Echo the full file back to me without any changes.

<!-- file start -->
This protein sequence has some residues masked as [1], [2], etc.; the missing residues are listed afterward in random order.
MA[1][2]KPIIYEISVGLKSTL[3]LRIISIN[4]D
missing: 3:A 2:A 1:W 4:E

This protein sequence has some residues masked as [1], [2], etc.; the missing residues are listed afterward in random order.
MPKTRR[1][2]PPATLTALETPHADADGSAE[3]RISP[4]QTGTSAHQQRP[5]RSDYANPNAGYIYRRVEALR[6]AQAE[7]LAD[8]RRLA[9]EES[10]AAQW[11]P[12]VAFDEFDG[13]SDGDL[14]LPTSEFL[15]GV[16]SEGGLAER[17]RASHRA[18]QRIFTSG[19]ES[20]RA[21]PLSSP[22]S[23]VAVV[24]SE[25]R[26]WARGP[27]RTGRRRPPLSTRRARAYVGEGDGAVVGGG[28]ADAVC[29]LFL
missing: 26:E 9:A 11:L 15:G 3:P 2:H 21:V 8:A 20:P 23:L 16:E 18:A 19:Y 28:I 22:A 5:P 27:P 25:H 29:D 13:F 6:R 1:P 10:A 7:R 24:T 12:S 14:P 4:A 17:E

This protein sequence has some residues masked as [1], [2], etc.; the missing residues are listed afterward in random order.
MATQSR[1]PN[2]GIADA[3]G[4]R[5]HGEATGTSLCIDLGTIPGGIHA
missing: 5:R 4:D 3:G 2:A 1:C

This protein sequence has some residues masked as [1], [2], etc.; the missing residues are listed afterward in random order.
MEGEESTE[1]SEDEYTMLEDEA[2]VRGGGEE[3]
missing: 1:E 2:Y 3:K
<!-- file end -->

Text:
This protein sequence has some residues masked as [1], [2], etc.; the missing residues are listed afterward in random order.
MA[1][2]KPIIYEISVGLKSTL[3]LRIISIN[4]D
missing: 3:A 2:A 1:W 4:E

This protein sequence has some residues masked as [1], [2], etc.; the missing residues are listed afterward in random order.
MPKTRR[1][2]PPATLTALETPHADADGSAE[3]RISP[4]QTGTSAHQQRP[5]RSDYANPNAGYIYRRVEALR[6]AQAE[7]LAD[8]RRLA[9]EES[10]AAQW[11]P[12]VAFDEFDG[13]SDGDL[14]LPTSEFL[15]GV[16]SEGGLAER[17]RASHRA[18]QRIFTSG[19]ES[20]RA[21]PLSSP[22]S[23]VAVV[24]SE[25]R[26]WARGP[27]RTGRRRPPLSTRRARAYVGEGDGAVVGGG[28]ADAVC[29]LFL
missing: 26:E 9:A 11:L 15:G 3:P 2:H 21:V 8:A 20:P 23:L 16:E 18:A 19:Y 28:I 22:A 5:P 27:P 25:H 29:D 13:F 6:R 1:P 10:A 7:R 24:T 12:S 14:P 4:A 17:E

This protein sequence has some residues masked as [1], [2], etc.; the missing residues are listed afterward in random order.
MATQSR[1]PN[2]GIADA[3]G[4]R[5]HGEATGTSLCIDLGTIPGGIHA
missing: 5:R 4:D 3:G 2:A 1:C

This protein sequence has some residues masked as [1], [2], etc.; the missing residues are listed afterward in random order.
MEGEESTE[1]SEDEYTMLEDEA[2]VRGGGEE[3]
missing: 1:E 2:Y 3:K